Eric Staal (12) shoots on Montreal Canadiens goalie Mike Condon (39) on Saturday night.
MONTREAL — Eric Staal made his first start on the wing in his 13th game as a Ranger Saturday night, skating in the ninth different alignment Alain Vigneault has shown with Staal since his trade from Carolina on Feb. 28.
It marked just his second move out of the middle to the left side, including a third-period bump onto a line with Derick Brassard and Mats Zuccarello in Staal’s first game as a Blueshirt on Feb. 29 against Columbus.
Saturday’s move may have been the coach’s way of giving Kevin Hayes one last chance, back in his more comfortable center position, to validate six straight games dressed ahead of Oscar Lindberg. But the real surprise since Staal’s acquisition is that Vigneault has used him to kill penalties despite that Staal had not having played regular shorthanded minutes for the Hurricanes since 2013-14.
Vigneault said at Bell Centre that the Rangers aimed to use Staal on the penalty kill once assistant Ulf Samuelsson got positive feedback from former Cup-winning Penguins teammate and Canes GM Ron Francis.
“It’s one of the things we had discussed,” Vigneault said of Staal, 31, on the kill. “That was an area especially on the road that we needed to get better (at), and he had not done much of it in Carolina. But since Ulfie’s very good friends with Francis, they had a discussion about it, and they felt it was something he could do.”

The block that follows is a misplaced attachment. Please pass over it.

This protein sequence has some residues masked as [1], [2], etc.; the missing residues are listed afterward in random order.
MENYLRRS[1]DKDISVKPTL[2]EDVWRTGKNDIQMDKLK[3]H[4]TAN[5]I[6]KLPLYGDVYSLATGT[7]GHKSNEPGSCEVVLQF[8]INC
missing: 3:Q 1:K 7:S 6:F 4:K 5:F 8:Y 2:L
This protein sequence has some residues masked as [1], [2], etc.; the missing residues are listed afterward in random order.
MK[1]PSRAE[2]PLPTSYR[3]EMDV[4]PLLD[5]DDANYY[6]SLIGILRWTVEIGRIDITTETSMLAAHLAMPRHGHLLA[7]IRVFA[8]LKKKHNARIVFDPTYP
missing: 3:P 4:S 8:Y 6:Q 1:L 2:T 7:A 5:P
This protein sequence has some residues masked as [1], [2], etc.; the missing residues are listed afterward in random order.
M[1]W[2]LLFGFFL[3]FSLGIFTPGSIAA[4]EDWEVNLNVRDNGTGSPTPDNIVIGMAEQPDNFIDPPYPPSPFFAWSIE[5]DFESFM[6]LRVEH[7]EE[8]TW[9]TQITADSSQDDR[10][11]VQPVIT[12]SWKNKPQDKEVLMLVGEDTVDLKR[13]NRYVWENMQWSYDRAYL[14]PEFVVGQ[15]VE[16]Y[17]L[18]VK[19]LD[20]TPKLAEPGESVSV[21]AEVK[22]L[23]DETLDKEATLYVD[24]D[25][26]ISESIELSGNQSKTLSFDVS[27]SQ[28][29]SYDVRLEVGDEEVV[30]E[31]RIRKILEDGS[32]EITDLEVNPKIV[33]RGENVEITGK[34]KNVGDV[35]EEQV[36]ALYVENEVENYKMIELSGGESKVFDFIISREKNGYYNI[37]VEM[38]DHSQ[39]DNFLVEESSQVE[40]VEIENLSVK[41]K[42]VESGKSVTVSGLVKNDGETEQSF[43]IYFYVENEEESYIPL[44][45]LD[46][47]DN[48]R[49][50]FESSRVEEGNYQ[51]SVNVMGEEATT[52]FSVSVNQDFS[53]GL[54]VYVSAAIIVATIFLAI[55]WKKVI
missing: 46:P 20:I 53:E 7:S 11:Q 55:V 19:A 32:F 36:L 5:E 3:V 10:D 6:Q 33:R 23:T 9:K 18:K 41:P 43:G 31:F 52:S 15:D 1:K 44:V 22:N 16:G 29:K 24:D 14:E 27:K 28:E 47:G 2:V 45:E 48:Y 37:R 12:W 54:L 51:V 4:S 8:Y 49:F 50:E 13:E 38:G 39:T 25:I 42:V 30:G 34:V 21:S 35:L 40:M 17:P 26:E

Staal averaged more than one minute of shorthanded ice time per game in five of his 11-plus seasons in Carolina, topping out at 1:31 per game in 2008-09. The past two seasons, though, he had played a measly total 10 minutes and 30 seconds on the Canes’ kill in 140 games — only join the Rangers and log 10 minutes and five seconds (50 seconds per match) through 12 games.
“(He gives) us another option in the middle as far as face-offs,” said Vigneault, who sought support for a struggling Dominic Moore on draws. “As we know, face-offs in your zone (under the NHL’s new rule), you’ve got to put your stick down first (as the defensive center). It’s a little more challenging.”
The results have been mixed: Staal has been on ice for just opposing power play goal, but the Rangers’ overall penalty kill (19-for-26, 73.1%) has been worse through 12 games than its 28th-ranked season average (77.1%). They also are still dead last in the NHL on the road (72.8%).